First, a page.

Also, backpacking is only way to travel. Leaving my suitcase in Tokyo and wandering out of the city with the backback has turned out to be a really good idea so far.

So... Tomorrow, the Nippoon2007 staff meeting, not sure what else. Monday night, Dusty arrives!

[see photos on flickr]
 
 
Current Location: Asakusa, Tokyo, Japan
In the mood: satisfiedsatisfied
 
 
 
asakiyume: mirokuasakiyume on March 17th, 2007 10:37 pm (UTC)
That daibutsu in Kamakura is one of the first images of Japan I ever saw, when I was in like, second grade. I was so pleased when I finally saw it for real.

Isn't hot coffee in a vending machine the BEST ?! Why can't we have that here?
Douglas Triggs: cateyesdoubt72 on March 18th, 2007 01:47 am (UTC)
Well, it wouldn't be fair if the United States had all the good things, now would it?
Dustybigmog on March 18th, 2007 05:22 am (UTC)
I think the BS in BS News is for Broadcast Satellite.

Try the Royal Milk Hot Tea. It's great.

I'm going to see the Big Buddah in Nara. I wonder which one is bigger...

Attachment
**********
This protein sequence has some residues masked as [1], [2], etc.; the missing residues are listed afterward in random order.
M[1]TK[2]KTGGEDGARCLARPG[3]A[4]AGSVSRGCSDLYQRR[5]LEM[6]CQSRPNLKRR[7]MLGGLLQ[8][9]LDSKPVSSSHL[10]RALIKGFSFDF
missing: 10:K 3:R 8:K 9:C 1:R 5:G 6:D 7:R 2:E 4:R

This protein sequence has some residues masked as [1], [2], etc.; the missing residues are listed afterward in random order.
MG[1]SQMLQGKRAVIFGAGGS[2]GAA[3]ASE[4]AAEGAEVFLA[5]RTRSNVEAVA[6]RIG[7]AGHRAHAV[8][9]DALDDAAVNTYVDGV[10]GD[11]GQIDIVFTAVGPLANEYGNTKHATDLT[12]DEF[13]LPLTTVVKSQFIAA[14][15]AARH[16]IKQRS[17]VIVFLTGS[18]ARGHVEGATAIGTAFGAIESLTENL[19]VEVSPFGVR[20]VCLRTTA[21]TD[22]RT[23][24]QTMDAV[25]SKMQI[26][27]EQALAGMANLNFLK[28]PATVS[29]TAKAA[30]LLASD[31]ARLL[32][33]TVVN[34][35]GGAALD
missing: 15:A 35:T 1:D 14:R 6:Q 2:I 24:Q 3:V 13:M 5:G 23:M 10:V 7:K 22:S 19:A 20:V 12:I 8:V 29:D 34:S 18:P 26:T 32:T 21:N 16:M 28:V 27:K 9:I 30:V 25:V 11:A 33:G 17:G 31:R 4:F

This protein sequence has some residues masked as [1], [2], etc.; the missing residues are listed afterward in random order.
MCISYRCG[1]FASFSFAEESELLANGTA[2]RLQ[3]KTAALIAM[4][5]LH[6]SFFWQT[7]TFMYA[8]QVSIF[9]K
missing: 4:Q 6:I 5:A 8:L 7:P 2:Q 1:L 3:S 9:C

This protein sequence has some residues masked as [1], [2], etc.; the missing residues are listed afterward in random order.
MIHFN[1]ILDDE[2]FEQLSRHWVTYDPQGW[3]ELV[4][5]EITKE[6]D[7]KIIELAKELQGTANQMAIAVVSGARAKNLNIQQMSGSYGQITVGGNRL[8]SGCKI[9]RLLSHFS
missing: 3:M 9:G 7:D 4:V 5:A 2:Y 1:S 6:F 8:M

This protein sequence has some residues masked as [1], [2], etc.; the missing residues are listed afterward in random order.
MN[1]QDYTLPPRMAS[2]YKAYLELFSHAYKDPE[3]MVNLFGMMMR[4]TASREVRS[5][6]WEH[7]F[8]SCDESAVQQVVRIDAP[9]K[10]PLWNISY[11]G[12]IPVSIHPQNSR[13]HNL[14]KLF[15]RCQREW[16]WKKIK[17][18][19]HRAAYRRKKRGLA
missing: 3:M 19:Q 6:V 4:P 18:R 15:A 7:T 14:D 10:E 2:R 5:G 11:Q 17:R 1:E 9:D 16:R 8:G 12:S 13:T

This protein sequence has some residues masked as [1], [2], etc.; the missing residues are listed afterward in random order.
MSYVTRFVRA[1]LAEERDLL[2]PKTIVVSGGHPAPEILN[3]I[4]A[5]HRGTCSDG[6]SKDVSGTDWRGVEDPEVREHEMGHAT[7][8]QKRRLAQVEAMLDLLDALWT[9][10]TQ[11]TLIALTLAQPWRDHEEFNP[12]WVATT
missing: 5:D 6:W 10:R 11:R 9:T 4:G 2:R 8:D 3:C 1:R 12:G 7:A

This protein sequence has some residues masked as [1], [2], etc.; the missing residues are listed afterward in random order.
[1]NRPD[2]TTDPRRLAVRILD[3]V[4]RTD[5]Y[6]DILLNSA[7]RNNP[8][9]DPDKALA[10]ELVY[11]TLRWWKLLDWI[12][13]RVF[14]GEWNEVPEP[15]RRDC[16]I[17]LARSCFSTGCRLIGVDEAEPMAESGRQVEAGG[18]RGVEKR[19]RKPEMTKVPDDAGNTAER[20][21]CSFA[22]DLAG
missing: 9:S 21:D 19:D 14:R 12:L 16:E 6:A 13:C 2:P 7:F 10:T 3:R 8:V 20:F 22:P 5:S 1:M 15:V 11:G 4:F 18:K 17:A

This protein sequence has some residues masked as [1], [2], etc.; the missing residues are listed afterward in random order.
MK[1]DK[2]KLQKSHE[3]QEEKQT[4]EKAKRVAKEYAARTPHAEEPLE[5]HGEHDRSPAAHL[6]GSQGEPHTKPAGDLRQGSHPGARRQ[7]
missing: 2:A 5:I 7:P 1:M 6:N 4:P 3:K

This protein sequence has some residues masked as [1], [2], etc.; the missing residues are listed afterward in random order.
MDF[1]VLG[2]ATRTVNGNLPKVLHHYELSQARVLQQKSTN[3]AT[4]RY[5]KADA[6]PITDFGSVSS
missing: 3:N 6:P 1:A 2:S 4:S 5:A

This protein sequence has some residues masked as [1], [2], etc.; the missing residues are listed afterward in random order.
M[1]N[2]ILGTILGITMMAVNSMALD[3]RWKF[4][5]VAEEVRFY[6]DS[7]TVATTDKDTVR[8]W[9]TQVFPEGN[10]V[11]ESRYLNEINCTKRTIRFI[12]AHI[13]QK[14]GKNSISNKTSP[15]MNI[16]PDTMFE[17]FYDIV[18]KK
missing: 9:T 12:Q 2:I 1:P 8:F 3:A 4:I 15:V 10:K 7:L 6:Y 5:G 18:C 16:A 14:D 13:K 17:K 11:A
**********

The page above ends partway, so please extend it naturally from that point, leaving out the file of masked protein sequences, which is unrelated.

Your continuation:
Hey, you used 'kilometer' in a sentence. Next I expect weather reports in Celsius.

If you buy heatable food at the konbini, the staff asks you if you want them to microwave it for you. Just say "chin shite kudasai".

See you soon!
Douglas Triggs: totallydoubt72 on March 18th, 2007 01:40 pm (UTC)
BS -- makes sense. Still funny.

Royal Tea -- yeah, seen it, didn't try it. Will tomorrow, then.

Kilometer -- use that pretty often actually, and almost always when talking to non-American friends (in the, uh, nationality sense, of course). Never had any trouble switching back and forth there, or with weight/mass units and the like. Degrees, on the hand, have always given me fits. Not sure I'll ever get used to that, although one of the N27k committee members (a nice English fellow, and the only other gaijin there today) gave me a useful mnemonic to make converting it in my head a bit easier.